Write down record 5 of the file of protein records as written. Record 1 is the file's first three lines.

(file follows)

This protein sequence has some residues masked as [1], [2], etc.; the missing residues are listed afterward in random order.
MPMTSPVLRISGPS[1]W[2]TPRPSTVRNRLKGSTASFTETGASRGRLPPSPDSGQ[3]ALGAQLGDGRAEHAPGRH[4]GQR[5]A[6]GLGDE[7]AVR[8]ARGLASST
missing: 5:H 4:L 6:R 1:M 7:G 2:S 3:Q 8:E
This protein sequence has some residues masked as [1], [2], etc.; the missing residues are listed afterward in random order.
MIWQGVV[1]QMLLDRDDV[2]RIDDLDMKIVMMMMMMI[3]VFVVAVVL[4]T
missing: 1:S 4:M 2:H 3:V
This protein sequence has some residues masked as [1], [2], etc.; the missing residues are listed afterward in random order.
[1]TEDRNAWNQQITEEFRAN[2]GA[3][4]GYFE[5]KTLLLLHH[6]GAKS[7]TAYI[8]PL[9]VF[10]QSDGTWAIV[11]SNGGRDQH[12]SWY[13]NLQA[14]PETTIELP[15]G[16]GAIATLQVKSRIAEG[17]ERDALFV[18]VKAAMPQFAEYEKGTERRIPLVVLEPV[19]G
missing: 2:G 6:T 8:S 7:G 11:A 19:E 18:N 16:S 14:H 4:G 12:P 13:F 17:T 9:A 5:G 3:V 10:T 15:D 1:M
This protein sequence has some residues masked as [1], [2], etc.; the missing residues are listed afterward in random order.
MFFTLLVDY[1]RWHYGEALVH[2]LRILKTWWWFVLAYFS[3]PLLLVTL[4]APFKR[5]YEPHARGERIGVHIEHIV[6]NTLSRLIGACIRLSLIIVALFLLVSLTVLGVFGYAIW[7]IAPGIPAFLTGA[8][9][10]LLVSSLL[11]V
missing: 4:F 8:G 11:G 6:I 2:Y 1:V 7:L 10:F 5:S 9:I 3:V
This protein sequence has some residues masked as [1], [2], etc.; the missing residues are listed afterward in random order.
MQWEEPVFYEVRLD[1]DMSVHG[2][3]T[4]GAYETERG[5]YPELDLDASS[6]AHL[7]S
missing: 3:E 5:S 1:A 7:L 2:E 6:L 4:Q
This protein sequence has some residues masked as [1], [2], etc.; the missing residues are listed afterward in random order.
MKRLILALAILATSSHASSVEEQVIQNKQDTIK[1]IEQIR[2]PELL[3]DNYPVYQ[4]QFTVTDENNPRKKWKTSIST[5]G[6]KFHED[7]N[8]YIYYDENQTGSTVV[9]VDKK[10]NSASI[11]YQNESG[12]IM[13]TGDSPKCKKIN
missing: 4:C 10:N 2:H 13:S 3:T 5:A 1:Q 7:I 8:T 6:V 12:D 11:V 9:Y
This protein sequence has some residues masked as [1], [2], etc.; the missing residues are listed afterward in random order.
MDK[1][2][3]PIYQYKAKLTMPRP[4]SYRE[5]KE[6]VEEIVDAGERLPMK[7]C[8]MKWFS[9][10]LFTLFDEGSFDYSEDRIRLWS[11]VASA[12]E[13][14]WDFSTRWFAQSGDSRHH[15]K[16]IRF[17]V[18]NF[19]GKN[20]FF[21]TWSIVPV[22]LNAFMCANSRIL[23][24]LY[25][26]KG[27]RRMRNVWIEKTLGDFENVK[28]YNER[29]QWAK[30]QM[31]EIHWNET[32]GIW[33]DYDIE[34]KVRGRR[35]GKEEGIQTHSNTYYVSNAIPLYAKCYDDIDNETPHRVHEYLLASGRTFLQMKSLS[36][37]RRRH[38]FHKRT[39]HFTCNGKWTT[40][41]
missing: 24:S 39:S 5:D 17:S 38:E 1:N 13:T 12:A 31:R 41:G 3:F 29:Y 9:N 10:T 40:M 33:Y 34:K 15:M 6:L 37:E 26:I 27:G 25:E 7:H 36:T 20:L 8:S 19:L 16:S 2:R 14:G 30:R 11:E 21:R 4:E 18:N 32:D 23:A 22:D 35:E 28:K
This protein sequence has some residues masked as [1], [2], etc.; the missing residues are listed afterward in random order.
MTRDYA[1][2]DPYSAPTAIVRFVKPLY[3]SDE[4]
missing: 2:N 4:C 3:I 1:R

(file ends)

This protein sequence has some residues masked as [1], [2], etc.; the missing residues are listed afterward in random order.
MQWEEPVFYEVRLD[1]DMSVHG[2][3]T[4]GAYETERG[5]YPELDLDASS[6]AHL[7]S
missing: 3:E 5:S 1:A 7:L 2:E 6:L 4:Q